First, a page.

Do you ever get the feeling that your to-do list is too long? It can get overwhelming, and prioritizing can be challenging, especially in a world of digital distractions. Author Daniel Pink has a philosophy, the Two Minute Rule, and he says, “If you have something that you can do in less than two minutes, don’t write it down and certainly don’t keep it in your head. Instead, do it right away. Because it extinguishes the small things in your head and frees up your brain to focus on the big things.”
But then how do we solve big and complex challenges? I’ve found that when you’ve hit a theoretical brick wall, just step away. Try going for a drive. Put on some great music or roll down the window in silence and take the scenic route. I’ve come up with the best solutions and even inventions while taking a drive. It’s my personal life hack. Whatever you do, find an activity that gives your mind a break.
If you have ever been in a business brainstorming session, you’ve probably heard of the term Parking Lot. This refers to a separate whiteboard that is intended to be a placeholder for off-topic ideas that are important to keep in mind. I like to operate with the parking lot methodology daily in business and my personal life. With my phone, I have a series of digital notes and reminder lists for this very reason. Throughout the day, I will either hear someone say something interesting or ideas will reveal themselves to me. The best way to capture them is to write each one down immediately. You can even set a digital reminder to revisit later when you have more time.
Do something boring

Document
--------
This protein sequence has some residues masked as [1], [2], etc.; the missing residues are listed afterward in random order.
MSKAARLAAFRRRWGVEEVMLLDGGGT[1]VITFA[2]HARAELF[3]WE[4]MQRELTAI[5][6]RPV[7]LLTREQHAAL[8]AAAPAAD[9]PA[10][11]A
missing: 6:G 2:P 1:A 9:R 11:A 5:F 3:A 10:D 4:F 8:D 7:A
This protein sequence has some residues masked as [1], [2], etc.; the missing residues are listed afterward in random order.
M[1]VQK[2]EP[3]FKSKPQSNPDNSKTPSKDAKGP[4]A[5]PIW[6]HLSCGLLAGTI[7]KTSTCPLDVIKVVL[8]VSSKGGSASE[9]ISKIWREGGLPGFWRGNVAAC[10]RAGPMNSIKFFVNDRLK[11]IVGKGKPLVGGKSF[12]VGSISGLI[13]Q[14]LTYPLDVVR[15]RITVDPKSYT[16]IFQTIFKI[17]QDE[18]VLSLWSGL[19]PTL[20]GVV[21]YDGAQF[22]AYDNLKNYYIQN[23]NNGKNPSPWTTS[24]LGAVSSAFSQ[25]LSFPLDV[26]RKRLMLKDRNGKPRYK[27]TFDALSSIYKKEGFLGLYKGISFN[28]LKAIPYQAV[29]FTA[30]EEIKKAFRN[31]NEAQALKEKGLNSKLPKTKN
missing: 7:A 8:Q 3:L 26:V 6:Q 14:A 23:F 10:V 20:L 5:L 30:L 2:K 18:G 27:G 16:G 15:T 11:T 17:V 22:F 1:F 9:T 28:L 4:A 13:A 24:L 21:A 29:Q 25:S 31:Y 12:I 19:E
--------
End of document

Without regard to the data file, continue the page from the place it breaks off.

Being bored can open your mind and set up that ah-ha moment, as explained by Manoush Zomorodi during her TED Talk, “How Boredom Can Lead to Your Most Brilliant Ideas.” I personally find that when I’m doing a “boring” or essential task like the dishes, all of a sudden something will trigger in my mind to solve one of those nagging challenges. These days, we tend to have our phones close throughout the day, and it’s easy to be drawn into email or social media — the distractions are countless.
But, when you are doing a manual task, you can’t do anything else. This can give your mind a chance to relax. There was a study in the scientific journal PNAS that found increased alpha waves of brain activity from restful states can be directly connected to idea generation. The heterogeneity of our thought variation with unrelated tasks and freely moving thoughts is very strong for creative processes.
Timing is everything
Solving big issues or inventing new solutions cannot be simply produced or developed as you would order a product on Amazon, selecting overnight or two-day shipping. When you are trying to solve a challenging issue, allow yourself time to prepare, collaborate with others, and most of all, step away.
In the symphony of productivity, consider what Mozart said: “The pauses or spaces between the notes are just as crucial as the notes themselves.” As you navigate your to-do list and confront challenges, weave moments of productive procrastination into your routine, allowing your mind the space it needs to flourish. ●
Bill Nottingham is CEO and Founder of InnovateNOW Venture Studio